Thoracic Outlet Syndrome

//Thoracic Outlet Syndrome

Thoracic Outlet Syndrome

By |2018-10-05T13:13:22+00:00March 19th, 2015|Blog|

Thoracic Outlet Syndrome (TOS) is a condition, which includes several upper extremity neurological and vascular symptoms. These symptoms are a result of compression of nerve, blood vessels, or both which run in the Thoracic Outlet. The anatomy of this outlet is compressed of several muscles in the neck region and the first rib under these muscles. This area is roughly between the base of the neck and the armpit. Any compression of the contents within the outlet can result in symptoms.

Symptoms of Thoracic Syndrome

Some of the Symptoms associated with Thoracic Outlet syndrome include:

  •     Diffuse aching pain or abnormal sensation, which extends from the neck area down the arm.
  •     Pins and Needles sensation or numbness down the arm.
  •     Numbness and pins and needles, which force the individual to wake at night.
  •     Intolerance to cold sensation.
  •     Loss of dexterity in the hand.
  •     Upper extremity limb may feel “tired”
  •     Loss of muscle mass in the upper extremity

Reasons for These Symptoms

Compression of Neurovascular Bundle

Compression of nerves and blood vessels can occur because of a decrease in the space in which these structures must go through. This compression can occur because of the muscles in this area being too large, an abnormality in the rib structure, or a lesion within the area.

Poor Posture

Various postures tend to put increased pressure in the Thoracic Outlet. For example, forward head posture, rounded shoulders, and a rounded thoracic back can decrease the space by which the nerves and blood vessels can travel.

Pressure on Neural Tissue as a Result of Scar Tissue

Previous injuries can also play a role in the development of nerve tension within the outlet. BY entrapping the nerve fibers, the nerves are unable to move properly during various activities.

Effects of TOS on Activities of Daily Living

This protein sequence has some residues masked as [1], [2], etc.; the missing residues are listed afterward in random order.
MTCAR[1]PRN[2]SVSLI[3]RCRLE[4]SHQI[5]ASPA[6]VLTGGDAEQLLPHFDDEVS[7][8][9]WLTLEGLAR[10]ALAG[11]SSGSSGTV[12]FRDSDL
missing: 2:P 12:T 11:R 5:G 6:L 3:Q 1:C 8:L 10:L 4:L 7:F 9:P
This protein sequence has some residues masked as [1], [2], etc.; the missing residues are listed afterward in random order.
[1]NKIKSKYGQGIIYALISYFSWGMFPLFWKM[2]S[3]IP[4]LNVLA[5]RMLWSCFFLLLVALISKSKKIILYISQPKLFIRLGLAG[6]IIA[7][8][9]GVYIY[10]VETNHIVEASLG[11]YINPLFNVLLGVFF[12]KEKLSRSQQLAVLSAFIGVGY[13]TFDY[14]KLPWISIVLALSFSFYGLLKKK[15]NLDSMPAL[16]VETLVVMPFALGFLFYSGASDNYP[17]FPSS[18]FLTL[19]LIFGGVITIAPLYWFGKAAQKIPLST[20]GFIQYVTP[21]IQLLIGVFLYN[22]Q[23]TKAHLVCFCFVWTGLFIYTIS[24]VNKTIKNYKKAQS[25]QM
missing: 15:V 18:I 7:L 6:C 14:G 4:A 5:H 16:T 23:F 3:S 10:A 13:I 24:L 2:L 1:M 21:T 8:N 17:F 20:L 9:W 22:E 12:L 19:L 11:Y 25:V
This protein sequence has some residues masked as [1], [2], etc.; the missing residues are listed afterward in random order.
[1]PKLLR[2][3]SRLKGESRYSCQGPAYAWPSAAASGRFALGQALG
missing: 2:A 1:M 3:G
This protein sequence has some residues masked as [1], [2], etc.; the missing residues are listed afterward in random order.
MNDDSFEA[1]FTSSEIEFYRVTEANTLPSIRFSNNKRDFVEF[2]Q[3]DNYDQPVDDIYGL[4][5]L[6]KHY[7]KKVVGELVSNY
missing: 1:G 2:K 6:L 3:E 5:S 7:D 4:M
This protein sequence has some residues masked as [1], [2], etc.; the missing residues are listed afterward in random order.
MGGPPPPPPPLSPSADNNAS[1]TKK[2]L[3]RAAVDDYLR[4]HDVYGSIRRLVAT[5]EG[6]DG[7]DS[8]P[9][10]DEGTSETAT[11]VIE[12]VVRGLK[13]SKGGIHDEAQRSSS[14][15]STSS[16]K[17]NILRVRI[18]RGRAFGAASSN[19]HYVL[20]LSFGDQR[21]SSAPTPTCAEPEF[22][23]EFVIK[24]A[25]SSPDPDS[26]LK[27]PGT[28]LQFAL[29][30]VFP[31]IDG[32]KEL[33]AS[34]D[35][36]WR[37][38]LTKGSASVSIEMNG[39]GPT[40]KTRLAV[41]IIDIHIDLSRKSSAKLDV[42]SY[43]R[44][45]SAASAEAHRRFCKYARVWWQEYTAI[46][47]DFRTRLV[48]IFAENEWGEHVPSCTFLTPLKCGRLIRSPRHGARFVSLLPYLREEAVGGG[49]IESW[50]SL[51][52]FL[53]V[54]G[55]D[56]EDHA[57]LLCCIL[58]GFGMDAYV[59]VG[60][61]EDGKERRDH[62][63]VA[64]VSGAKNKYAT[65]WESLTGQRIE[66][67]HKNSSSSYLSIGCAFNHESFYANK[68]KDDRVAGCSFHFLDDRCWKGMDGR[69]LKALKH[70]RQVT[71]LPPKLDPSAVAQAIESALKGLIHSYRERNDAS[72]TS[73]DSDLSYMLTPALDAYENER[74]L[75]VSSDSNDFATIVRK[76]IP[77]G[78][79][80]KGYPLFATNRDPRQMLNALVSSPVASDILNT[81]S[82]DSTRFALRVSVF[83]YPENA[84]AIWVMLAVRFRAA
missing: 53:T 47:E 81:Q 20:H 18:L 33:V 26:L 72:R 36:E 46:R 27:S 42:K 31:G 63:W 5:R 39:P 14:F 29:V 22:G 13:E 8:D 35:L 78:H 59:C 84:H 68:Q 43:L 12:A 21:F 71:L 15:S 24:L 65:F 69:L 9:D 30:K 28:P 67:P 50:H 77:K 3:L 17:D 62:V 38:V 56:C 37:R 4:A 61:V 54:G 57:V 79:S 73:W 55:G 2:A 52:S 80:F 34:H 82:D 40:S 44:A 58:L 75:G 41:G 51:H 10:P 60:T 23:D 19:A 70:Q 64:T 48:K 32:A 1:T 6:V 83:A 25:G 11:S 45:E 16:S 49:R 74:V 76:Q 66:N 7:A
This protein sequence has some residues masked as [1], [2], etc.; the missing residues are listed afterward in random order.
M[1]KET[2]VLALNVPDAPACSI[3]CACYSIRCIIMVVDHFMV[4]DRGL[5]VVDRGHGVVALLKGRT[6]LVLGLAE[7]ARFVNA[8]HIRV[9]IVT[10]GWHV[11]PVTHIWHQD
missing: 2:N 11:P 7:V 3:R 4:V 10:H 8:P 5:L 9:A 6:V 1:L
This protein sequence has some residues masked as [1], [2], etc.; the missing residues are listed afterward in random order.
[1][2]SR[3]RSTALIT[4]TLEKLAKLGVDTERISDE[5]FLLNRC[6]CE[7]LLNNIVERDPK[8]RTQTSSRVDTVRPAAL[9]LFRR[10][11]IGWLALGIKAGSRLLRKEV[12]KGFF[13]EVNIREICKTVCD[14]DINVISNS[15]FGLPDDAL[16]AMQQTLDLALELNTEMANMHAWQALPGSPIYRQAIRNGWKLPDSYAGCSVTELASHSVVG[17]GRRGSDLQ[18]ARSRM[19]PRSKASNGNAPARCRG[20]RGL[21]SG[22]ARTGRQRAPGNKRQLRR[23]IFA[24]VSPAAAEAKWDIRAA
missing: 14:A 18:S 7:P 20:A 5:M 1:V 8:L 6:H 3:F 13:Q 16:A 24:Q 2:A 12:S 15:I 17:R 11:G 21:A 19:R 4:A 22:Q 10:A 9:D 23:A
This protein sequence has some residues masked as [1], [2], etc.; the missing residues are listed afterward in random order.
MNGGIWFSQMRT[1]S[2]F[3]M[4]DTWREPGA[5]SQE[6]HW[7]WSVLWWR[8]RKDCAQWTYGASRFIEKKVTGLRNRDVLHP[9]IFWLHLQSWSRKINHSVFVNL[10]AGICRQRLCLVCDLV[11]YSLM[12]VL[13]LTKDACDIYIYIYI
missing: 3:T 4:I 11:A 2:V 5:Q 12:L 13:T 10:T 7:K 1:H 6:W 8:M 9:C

•     Difficulty sleeping as a result of abnormal sensation
  •     Inability to carry certain items
  •     Difficulty driving, doing extended desk work and any over head movements


Treatment may consist of improving the mobility of restricted nerve tissue and strengthening weak muscles. Also, increasing the flexibility of tight structures and educating the patient to eliminate provoking postures and activities. The health care professionals at SEMI are trained in treatment techniques as well as therapeutic exercises to help you achieve your maximum physical potential.

Kisner C., Colby L, (2002). Therapeutic Exercise: Foundations and Techniques. 4th Edition F.A. Davis Company, Philadelphia

About: Dr. Douglas Stoddard is a sports medicine physician and is the Medical Director of the Sports & Exercise Medicine Institute (SEMI). After receiving his medical degree from the University of Toronto, he trained in Australia at the Australian Institute of Sport in Canberra, obtaining his Master Degree in Sports Medicine. He is also a diplomat of the Canadian Academy of Sport and Exercise Medicine and has his focussed practice designation in Sport Medicine from the Ontario Medical Association. Dr. Stoddard is a consultant to the Canadian Military and has consulted with well over 30,000 unique patients in his career. Dr. Stoddard is constantly searching for new and promising therapies to help SEMI patients, and is responsible for developing the RegenerVate Medical Injection Therapy Program. He is married and the proud father of two boys, is an avid triathlete and occasional guitar player.

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